On Tuesday, Jan. 9, 2007, the Wall Street Journal's "Enterprise" column asked, "Do Start-Ups Really Need Formal Business Plans?"
Some academics say - no - unless you are seeking venture or angel capital. Big plans of 50 pages aren't worth the time. It's better to execute. That said, a good summary and PowerPoint, plus detailed financial projections are all start-ups really need to raise money.
I would agree. I haven't written a full 30-page plan in years. But I do write excutive summaries for clients, and they have raised capital with the summaries and financial projections.
Just doing the summary makes you, the business owner, think through the elevator pitch and the business model. It makes you go out and get relevant data about the market. And doing financial projections lets you know how much money you need to raise in order to achieve success. It also tells you how fast you'll burn cash and when you'll break even. These are crucial pieces of information.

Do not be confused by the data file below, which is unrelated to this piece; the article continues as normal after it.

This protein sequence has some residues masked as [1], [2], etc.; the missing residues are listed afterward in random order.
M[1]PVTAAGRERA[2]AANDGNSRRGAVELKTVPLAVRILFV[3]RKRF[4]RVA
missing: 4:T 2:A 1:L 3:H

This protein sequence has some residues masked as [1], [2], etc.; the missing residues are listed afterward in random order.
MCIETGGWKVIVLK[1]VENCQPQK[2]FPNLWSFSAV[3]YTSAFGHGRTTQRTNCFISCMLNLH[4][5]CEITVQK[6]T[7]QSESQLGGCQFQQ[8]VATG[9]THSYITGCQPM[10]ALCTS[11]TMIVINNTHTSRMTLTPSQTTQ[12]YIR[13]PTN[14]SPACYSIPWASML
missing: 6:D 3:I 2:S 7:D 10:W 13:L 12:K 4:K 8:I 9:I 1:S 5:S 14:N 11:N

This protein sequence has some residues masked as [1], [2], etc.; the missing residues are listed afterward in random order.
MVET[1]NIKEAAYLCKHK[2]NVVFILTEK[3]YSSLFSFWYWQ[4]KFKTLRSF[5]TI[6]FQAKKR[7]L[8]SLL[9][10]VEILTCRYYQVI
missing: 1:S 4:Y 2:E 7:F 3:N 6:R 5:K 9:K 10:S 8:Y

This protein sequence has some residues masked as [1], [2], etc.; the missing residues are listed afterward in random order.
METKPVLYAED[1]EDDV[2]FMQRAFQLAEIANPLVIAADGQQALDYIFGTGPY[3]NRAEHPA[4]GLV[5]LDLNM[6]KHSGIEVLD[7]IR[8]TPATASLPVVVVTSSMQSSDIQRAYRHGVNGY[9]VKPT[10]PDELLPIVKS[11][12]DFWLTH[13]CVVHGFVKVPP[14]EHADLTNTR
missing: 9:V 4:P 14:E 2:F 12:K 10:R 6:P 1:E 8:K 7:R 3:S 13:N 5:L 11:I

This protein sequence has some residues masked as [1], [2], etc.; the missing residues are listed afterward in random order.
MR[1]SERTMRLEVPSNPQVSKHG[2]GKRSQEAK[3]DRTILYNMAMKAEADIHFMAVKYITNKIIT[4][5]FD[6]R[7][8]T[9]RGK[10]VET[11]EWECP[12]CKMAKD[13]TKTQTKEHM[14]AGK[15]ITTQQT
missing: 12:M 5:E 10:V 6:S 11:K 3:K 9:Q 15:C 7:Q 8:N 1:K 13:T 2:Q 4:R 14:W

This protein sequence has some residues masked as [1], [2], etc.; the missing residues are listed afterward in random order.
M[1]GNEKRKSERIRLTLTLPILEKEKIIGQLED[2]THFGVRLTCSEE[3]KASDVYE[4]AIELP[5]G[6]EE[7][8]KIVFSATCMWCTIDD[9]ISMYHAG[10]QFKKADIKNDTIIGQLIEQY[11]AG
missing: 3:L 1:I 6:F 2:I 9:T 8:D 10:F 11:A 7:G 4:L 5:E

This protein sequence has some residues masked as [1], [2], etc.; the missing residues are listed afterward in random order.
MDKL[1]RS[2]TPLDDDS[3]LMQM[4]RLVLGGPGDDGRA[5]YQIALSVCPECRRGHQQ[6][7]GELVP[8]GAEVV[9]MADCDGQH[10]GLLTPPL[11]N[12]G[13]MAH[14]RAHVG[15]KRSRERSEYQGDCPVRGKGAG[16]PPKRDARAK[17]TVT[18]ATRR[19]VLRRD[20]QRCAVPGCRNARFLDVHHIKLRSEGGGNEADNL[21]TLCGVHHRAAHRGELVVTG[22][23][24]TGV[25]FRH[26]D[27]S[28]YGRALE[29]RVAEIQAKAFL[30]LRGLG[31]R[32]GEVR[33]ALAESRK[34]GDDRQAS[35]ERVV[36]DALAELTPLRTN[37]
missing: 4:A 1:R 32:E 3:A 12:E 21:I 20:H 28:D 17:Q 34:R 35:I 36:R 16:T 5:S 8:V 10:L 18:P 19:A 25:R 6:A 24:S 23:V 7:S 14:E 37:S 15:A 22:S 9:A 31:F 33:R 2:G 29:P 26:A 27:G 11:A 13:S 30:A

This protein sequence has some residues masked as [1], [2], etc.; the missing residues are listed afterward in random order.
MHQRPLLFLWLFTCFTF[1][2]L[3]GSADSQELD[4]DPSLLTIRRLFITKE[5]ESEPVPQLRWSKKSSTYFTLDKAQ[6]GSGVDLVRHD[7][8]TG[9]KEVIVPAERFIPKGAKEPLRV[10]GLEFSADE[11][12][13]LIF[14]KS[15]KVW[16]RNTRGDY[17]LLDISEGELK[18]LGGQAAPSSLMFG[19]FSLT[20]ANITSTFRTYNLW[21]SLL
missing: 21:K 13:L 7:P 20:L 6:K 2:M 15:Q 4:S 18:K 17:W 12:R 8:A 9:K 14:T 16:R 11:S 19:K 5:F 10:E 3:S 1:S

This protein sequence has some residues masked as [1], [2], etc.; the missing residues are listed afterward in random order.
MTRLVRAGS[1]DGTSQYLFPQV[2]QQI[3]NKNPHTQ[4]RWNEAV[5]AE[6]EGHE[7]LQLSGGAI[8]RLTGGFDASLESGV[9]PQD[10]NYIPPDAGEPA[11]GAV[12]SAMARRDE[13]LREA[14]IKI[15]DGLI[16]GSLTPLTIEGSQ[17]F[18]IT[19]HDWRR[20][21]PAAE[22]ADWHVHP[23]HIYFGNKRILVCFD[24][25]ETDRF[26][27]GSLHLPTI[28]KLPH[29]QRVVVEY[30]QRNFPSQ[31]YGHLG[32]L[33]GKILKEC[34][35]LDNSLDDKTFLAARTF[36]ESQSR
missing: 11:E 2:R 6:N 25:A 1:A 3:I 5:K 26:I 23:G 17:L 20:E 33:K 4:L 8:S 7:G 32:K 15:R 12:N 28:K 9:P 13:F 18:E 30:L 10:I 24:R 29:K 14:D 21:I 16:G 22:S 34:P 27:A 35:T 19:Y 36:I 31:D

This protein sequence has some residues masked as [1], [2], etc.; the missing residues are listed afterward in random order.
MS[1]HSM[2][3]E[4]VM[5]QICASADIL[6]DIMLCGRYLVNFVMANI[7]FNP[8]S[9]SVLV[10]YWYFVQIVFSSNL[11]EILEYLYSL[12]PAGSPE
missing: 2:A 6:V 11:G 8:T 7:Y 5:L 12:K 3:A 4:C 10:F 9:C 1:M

The planning process also helps some entrepreneurs realize that they really don't need outside funding. Or if they do, they could take on some debt, rather than giving away equity and ownership to investors. Several entrepreneurs I've worked with have discovered that organic growth -- plowing profits back into the business -- is the best way to grow.
Bottom line for me -- do plan -- do an excutive summary and financial projections. And get together an excellenet management team.
You can read the WSJ article at: http://www.startupjournal.com/